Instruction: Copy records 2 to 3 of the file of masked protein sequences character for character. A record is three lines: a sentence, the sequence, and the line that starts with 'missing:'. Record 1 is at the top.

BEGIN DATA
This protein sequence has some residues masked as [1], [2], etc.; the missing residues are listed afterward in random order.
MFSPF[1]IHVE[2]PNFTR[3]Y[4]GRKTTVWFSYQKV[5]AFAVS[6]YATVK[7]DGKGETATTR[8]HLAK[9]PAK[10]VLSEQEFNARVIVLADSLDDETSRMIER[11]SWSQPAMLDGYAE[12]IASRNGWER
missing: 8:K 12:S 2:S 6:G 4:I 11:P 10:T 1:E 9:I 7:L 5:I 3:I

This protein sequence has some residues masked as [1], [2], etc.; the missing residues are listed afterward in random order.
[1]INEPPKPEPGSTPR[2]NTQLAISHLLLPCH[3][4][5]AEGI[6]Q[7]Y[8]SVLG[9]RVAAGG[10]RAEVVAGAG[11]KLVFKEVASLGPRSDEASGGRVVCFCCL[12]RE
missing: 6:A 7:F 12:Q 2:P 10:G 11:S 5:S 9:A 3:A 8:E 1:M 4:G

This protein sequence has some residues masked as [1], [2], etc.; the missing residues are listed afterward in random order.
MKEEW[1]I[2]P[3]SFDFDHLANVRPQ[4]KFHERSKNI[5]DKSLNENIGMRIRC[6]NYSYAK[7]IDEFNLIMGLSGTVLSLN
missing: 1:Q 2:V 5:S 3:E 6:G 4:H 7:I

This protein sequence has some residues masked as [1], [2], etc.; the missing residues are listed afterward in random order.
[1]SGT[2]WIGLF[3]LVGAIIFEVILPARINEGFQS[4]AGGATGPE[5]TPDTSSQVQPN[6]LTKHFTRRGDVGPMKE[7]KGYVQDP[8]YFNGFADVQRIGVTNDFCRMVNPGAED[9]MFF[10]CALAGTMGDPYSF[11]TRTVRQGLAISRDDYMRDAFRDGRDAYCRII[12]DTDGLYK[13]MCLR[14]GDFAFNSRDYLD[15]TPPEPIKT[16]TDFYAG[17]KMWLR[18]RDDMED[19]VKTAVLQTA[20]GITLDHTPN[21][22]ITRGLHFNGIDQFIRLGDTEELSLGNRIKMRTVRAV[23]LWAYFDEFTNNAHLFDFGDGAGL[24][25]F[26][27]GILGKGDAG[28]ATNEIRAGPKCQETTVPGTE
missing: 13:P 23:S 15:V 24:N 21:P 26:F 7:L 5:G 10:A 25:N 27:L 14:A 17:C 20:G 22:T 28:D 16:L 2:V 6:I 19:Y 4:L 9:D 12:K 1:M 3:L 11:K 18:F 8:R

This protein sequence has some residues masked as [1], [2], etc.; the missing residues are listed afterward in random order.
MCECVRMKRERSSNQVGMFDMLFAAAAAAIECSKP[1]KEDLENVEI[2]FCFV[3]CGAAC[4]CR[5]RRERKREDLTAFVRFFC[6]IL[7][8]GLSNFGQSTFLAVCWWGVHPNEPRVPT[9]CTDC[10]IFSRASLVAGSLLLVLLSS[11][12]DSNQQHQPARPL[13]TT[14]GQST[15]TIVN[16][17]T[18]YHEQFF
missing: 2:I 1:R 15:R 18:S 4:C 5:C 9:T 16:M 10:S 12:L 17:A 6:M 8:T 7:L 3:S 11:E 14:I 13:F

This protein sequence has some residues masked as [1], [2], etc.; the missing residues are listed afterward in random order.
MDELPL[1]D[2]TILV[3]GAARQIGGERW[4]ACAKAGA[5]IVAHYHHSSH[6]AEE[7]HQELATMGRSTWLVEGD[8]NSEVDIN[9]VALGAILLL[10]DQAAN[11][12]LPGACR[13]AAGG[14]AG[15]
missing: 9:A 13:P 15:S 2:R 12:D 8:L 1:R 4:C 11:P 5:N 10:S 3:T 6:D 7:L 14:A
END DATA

This protein sequence has some residues masked as [1], [2], etc.; the missing residues are listed afterward in random order.
[1]INEPPKPEPGSTPR[2]NTQLAISHLLLPCH[3][4][5]AEGI[6]Q[7]Y[8]SVLG[9]RVAAGG[10]RAEVVAGAG[11]KLVFKEVASLGPRSDEASGGRVVCFCCL[12]RE
missing: 6:A 7:F 12:Q 2:P 10:G 11:S 5:S 9:A 3:A 8:E 1:M 4:G

This protein sequence has some residues masked as [1], [2], etc.; the missing residues are listed afterward in random order.
MKEEW[1]I[2]P[3]SFDFDHLANVRPQ[4]KFHERSKNI[5]DKSLNENIGMRIRC[6]NYSYAK[7]IDEFNLIMGLSGTVLSLN
missing: 1:Q 2:V 5:S 3:E 6:G 4:H 7:I